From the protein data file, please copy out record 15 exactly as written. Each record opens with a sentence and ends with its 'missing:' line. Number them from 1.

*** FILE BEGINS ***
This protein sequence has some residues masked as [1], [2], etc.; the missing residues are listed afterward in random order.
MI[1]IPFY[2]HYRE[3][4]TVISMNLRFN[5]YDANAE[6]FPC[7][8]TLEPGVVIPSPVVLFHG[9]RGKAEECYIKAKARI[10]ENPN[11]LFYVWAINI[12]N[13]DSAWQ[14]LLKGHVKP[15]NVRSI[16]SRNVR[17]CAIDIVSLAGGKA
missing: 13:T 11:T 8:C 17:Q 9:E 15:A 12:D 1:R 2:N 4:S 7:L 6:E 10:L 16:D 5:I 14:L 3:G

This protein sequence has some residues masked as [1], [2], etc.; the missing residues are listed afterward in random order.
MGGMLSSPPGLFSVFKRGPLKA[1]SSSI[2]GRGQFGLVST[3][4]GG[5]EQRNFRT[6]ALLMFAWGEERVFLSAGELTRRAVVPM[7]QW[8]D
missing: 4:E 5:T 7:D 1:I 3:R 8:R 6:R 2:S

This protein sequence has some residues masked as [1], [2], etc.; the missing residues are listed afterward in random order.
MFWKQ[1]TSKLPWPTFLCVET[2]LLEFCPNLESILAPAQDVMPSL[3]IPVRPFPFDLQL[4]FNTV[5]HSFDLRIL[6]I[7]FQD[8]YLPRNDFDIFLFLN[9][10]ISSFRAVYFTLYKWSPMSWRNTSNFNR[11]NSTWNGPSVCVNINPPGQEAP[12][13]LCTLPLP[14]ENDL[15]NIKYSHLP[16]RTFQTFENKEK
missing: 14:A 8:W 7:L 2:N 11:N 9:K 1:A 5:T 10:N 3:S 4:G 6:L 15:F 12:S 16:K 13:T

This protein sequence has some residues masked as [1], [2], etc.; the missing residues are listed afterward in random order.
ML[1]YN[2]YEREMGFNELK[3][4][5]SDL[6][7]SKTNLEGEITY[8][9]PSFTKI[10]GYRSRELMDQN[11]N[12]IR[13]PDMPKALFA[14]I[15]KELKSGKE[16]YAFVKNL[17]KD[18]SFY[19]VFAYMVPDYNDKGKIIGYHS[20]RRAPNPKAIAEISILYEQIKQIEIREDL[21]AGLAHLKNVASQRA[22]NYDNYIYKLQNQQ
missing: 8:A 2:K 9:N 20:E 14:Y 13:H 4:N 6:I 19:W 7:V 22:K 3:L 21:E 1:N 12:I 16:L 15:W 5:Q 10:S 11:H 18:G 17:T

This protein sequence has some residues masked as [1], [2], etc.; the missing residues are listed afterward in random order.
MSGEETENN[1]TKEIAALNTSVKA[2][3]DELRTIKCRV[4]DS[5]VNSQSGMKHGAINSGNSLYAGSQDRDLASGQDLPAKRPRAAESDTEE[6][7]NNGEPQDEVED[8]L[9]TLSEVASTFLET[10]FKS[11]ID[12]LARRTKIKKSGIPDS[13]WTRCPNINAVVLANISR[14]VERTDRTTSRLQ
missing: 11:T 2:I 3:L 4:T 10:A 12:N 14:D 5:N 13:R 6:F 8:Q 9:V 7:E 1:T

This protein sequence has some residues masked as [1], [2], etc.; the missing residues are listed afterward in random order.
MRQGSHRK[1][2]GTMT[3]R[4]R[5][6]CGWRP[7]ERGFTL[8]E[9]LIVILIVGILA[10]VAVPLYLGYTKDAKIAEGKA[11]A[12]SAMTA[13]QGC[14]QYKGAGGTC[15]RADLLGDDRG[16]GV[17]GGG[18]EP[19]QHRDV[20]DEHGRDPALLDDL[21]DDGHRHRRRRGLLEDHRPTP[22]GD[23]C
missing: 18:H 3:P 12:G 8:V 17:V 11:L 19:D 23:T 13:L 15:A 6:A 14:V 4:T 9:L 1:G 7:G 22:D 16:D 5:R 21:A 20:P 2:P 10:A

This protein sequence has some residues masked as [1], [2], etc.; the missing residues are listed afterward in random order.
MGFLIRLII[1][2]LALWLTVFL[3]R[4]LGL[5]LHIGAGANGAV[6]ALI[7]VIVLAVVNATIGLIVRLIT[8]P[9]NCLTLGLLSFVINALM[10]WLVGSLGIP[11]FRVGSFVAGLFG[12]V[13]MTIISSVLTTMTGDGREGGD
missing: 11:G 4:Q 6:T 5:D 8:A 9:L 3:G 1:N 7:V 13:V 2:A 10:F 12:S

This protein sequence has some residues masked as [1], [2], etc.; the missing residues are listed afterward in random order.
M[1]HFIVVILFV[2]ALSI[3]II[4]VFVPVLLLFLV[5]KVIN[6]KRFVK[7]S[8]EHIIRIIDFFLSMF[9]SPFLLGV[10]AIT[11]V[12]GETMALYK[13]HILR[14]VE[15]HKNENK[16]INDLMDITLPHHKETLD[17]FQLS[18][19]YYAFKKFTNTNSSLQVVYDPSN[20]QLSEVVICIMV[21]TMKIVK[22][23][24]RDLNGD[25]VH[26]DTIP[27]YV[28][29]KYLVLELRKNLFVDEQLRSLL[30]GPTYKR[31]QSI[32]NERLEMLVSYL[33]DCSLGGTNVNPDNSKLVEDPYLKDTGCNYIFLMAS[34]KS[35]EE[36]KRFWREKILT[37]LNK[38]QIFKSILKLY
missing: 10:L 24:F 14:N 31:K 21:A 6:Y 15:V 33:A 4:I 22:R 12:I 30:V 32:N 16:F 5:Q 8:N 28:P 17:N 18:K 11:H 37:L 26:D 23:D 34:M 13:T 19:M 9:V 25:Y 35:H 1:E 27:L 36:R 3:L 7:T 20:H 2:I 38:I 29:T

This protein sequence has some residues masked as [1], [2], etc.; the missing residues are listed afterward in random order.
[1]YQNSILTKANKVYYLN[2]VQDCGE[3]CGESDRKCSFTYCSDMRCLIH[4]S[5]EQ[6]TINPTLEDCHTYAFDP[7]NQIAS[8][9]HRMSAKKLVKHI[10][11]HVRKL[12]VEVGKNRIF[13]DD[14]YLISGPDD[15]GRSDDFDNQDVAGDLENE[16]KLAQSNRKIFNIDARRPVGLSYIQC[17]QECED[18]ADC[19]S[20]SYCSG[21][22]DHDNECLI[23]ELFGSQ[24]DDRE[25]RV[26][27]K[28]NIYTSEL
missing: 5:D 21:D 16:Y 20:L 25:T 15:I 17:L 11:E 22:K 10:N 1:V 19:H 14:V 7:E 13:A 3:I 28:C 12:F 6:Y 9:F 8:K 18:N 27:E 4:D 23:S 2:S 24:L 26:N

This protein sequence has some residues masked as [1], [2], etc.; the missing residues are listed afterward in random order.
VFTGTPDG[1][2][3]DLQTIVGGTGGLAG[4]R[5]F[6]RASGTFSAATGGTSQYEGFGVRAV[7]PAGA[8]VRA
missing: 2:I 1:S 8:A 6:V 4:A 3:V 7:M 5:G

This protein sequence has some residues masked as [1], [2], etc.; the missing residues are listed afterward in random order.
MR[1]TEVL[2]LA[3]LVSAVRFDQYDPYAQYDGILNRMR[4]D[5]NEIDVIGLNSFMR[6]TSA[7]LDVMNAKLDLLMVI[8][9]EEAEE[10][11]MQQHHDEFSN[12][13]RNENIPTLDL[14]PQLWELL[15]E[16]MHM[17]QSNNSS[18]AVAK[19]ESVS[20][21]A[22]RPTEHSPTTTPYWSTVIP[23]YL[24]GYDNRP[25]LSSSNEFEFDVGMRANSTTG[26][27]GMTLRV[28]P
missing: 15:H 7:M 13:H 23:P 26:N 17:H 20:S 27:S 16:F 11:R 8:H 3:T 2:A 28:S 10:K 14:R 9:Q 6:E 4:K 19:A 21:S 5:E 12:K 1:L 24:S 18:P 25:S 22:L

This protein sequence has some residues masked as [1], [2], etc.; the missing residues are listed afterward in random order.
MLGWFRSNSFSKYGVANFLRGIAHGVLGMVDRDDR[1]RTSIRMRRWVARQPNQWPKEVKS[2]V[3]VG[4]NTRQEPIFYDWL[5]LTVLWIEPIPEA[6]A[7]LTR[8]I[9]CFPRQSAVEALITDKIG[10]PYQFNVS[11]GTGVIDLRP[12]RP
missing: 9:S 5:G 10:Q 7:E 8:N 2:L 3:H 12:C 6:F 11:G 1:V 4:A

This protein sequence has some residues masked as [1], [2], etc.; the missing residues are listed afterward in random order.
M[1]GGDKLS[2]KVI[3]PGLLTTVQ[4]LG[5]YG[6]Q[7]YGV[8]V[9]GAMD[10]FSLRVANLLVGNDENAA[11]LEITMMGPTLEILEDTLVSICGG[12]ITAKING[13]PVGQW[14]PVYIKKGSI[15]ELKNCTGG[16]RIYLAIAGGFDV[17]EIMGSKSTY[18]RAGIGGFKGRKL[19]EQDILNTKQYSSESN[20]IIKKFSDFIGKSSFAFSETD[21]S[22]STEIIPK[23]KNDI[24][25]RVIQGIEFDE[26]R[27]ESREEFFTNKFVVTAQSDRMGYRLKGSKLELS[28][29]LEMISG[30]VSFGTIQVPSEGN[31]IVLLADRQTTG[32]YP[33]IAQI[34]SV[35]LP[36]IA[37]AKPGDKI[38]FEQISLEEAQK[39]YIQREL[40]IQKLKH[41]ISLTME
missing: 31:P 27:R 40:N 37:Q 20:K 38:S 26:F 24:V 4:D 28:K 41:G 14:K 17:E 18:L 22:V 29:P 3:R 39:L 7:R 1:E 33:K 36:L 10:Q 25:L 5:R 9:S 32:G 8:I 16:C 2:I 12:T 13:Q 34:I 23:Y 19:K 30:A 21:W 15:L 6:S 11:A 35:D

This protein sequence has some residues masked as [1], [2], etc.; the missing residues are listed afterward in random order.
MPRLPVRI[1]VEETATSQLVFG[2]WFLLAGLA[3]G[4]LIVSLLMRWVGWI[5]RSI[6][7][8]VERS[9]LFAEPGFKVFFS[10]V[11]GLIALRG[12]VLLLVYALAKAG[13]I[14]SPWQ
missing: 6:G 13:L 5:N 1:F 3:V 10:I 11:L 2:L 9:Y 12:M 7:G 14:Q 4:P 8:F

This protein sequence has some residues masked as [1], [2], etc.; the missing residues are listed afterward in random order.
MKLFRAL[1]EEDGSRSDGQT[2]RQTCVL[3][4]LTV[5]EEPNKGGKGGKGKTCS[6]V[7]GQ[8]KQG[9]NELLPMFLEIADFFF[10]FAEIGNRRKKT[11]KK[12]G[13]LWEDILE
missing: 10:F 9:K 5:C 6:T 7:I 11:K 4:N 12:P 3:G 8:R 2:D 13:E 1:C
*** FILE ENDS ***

This protein sequence has some residues masked as [1], [2], etc.; the missing residues are listed afterward in random order.
MKLFRAL[1]EEDGSRSDGQT[2]RQTCVL[3][4]LTV[5]EEPNKGGKGGKGKTCS[6]V[7]GQ[8]KQG[9]NELLPMFLEIADFFF[10]FAEIGNRRKKT[11]KK[12]G[13]LWEDILE
missing: 10:F 9:K 5:C 6:T 7:I 11:K 4:N 12:P 3:G 8:R 2:D 13:E 1:C